The highway bill agreed to by Congressional negotiators Tuesday includes a pilot program to test allowing drivers under the age of 21 to take trucks across state lines. The bill contains a slew of changes to transportation policy along with $305 billion in funding for highway and mass-transit projects, according to The Wall Street Journal.
The bill caps a fierce lobbying battle over recent weeks by an array of groups, including port operators, local transit administrators, organized labor, trucking companies, road builders and others that see the bill as their best chance to shift the regulatory and spending landscape for years to come.
Among the highlights:
Shipping and logistics groups were pleased by new grant programs that will wrap together existing spending to focus on freight projects.
A pilot program to test allowing drivers under the age of 21 to take trucks across state lines. The trucking industry says it is facing a shortage of drivers, and some companies hope to hire people as young as 18 to run interstate routes. Current laws make it difficult for anyone under 21 to get behind the wheel of a big rig.
Major freight railroads carrying crude oil would be required to provide more detailed and rapid information on shipments, building on safety efforts undertaken after a series of disasters involving rail tank cars.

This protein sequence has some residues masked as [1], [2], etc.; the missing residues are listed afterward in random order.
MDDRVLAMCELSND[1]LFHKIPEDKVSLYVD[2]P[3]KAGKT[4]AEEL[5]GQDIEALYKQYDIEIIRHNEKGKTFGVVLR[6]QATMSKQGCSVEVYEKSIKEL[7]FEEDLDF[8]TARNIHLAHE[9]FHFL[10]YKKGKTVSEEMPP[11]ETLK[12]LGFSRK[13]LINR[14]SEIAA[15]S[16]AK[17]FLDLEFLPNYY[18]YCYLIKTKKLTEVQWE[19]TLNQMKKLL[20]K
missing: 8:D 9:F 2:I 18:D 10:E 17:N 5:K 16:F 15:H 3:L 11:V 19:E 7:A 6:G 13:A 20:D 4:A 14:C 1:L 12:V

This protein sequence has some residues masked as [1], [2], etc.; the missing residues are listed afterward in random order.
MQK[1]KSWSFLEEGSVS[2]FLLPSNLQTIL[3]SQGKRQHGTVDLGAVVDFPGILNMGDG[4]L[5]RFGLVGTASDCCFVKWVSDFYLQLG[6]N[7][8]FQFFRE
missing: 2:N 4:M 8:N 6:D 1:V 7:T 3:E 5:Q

Railroads also will be required to add certain safety protections called thermal blankets to tank cars and will face further restrictions on the use of older cars in transporting oil.
To read more, click HERE.
Editors Insight: This bill has been hailed by transportation companies as a major benefit for various reasons. The pilot program for testing drivers under 21 years of age could be one of the most important benefits since it could help ease the driver shortage that is pushing up driver wages and forcing companies to spend more on training, recruitment and retention.
A lowering of the driver age will take some time and it won’t be a panacea for the logistics industry. Younger drivers will require more training. Hence, before there is any impact on rising driver pay, there will be an added cost in training and recruitment.
In the meantime, transportation companies need to continue to invest in recruitment, training and retention. The challenge will continue as the existing driver pool ages and younger workers are able to find other career opportunities that they see as having more potential. 12-4-15 By Elliot Maras